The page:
AFTER FINDING elevated bacteria levels five times between May 10 and June 1, Riverbanks Zoo decided simply cleaning its children’s wading pool wasn’t enough. In early June, officials closed their new attraction and started making plans to convert it to a splash park.
Separately, after hearing about a sewage leak upstream, zoo officials started testing the water in the Saluda River, which it uses for the animals and the grounds. On five occasions between June 7 and June 16, the testing found elevated levels of E. coli in the river as well. So zoo officials informed employees, had their horticulturists use rubber gloves and started watering plants at night as an extra precaution to avoid exposure to visitors.
Meantime, the state Department of Health and Environmental Control was involved with its own E. coli problems on the Saluda, after being notified on May 20 by Riverkeeper Bill Stangler that he had found elevated bacteria levels at the popular Saluda Shoals Park about six miles upstream from the zoo. Mr. Stangler, riverkeeper for the Congaree and lower Saluda rivers, is certified by DHEC to sample for water pollution.
The operative term for DHEC’s response is “involved with.” Unlike zoo officials, DHEC was not doing a lot of testing, and it did not take immediate action to limit public exposure. In fact, the state’s health agency didn’t seem to take Mr. Stangler’s report seriously until June 10, after it received an anonymous tip about the pollution. It wasn’t until June 21 — more than a month after the initial report of elevated bacteria levels — that the agency issued an advisory against swimming at the park.
It’s a stunning contrast between a government agency that was doing everything it could to protect the public health and one that was not.
I don’t mean to suggest that DHEC needed to shut down the park or even issue a no-swim advisory back in May. The important contrast here isn’t between the content of the two responses; it’s between the timing and urgency of those responses.
DHEC officials told The State’s Sammy Fretwell they didn’t raise an alarm earlier because they didn’t think the elevated pollution levels were high enough or would last long enough to warrant a no-swim advisory.
That might be a reasonable response if the contamination were in the middle of nowhere, rather than at a park that draws more than 600,000 people a year, up to 750 of whom go in the water on peak days — in addition to the boaters, fishermen and other swimmers attracted to other entrances to the lower Saluda.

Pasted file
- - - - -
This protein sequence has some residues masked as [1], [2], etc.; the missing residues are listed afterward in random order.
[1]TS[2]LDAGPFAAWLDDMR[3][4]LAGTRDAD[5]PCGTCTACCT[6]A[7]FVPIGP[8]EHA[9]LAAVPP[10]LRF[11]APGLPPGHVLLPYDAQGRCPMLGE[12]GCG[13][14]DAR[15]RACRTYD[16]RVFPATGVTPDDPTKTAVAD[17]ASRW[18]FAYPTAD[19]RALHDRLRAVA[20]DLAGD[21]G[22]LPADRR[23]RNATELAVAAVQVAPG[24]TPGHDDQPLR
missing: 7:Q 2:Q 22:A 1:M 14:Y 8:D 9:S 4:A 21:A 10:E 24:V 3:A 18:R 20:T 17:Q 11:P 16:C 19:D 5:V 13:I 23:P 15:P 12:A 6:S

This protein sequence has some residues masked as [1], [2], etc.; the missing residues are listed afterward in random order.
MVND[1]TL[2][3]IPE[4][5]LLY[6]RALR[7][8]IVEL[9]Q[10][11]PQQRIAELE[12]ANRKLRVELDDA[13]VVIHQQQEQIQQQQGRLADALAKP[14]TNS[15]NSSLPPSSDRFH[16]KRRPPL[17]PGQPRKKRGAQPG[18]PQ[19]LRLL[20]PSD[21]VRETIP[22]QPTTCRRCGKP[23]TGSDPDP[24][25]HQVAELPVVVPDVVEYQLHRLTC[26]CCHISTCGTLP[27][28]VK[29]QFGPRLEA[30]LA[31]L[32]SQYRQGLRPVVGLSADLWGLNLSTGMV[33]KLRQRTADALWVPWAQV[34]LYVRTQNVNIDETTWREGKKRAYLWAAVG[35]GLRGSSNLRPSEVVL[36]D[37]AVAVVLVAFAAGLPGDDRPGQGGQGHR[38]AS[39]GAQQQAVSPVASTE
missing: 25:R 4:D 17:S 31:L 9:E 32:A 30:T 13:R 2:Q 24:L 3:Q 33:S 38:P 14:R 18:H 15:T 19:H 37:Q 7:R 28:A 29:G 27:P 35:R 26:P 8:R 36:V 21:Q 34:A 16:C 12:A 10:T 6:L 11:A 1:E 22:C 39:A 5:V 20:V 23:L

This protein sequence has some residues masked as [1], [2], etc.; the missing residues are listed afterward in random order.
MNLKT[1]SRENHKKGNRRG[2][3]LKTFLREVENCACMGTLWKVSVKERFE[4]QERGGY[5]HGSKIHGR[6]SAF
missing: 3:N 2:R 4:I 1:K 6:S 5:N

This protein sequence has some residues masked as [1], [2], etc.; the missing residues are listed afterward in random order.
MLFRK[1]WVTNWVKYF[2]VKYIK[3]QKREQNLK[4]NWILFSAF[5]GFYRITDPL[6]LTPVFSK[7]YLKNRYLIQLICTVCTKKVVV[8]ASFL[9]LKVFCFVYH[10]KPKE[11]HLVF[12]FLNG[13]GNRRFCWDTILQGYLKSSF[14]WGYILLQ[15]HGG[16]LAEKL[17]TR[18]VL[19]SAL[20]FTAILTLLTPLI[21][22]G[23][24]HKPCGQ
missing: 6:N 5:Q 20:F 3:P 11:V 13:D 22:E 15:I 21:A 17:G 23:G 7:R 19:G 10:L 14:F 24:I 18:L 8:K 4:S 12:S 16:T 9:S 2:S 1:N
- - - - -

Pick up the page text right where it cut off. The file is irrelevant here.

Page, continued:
It might be a reasonable response if the contamination had occurred in the middle of winter, or early spring, or fall, or pretty much any time other than peak summer water sports season.
It might have been reasonable back in the days when the only way to let people know about contaminated water was by posting signs on the shoreline, rather than simply posting a notice on social media.
Bacteria-laden water can produce infections when it comes in contact with open cuts, and people who swallow sewage-tainted water can get upset stomachs, and there’s no doubt that both happened in the month that DHEC didn’t warn people the water was dangerous.
“Anytime we have something that could be a potential hazard, people need to be aware of that,” Rep. Chip Huggins told Mr. Fretwell.
Even if it was OK to withhold the information early on, it’s hard to understand why DHEC kept silent for another week after post-anonymous-tip sampling on June 13 and June 15 revealed higher-than-normal bacteria levels in the river.
“I don’t know why all testing isn’t made available in real time when they have it,” said Rep. James Smith. “We should look at publicizing that.”
We should indeed.
DHEC’s assumptions about the temporary and tempered nature of the contamination were based on another erroneous assumption: that it was caused by stormwater runoff and would dissipate naturally. It turned out that the culprit was Carolina Water Service, which had released poorly treated wastewater from its treatment plant at Friarsgate, near the park. You’ll recall that Carolina Water is the private company that owns another wastewater treatment plant on the Saluda that DHEC has been trying, so far unsuccessfully, to shutter.
One of my regular correspondents summed up DHEC’s handling of the Saluda River pollution this way: “Warned by a person voluntarily doing DHEC’s job (monitoring a long-troubled never-solved site). Made a minimal response. Cooked up an explanation implying no fault to DHEC or the failing facility it permits. Made the cooked-up explanation a conclusion and then acted on it (that is, used it as an excuse not to act). About three weeks later an anonymous tip from someone else doing DHEC’s job triggers a further look, with the problem still there. Puts up a sign. Makes excuses.”
This person is a relentless critic of DHEC, but even taking that into consideration, it’s hard to dismiss his critique — and harder still to accept DHEC’s slow response to the very sort of public health threat it’s supposed to be guarding against.
Ms. Scoppe writes editorials and columns for The State. Reach her at firstname.lastname@example.org or (803) 771-8571 or follow her on Twitter @CindiScoppe.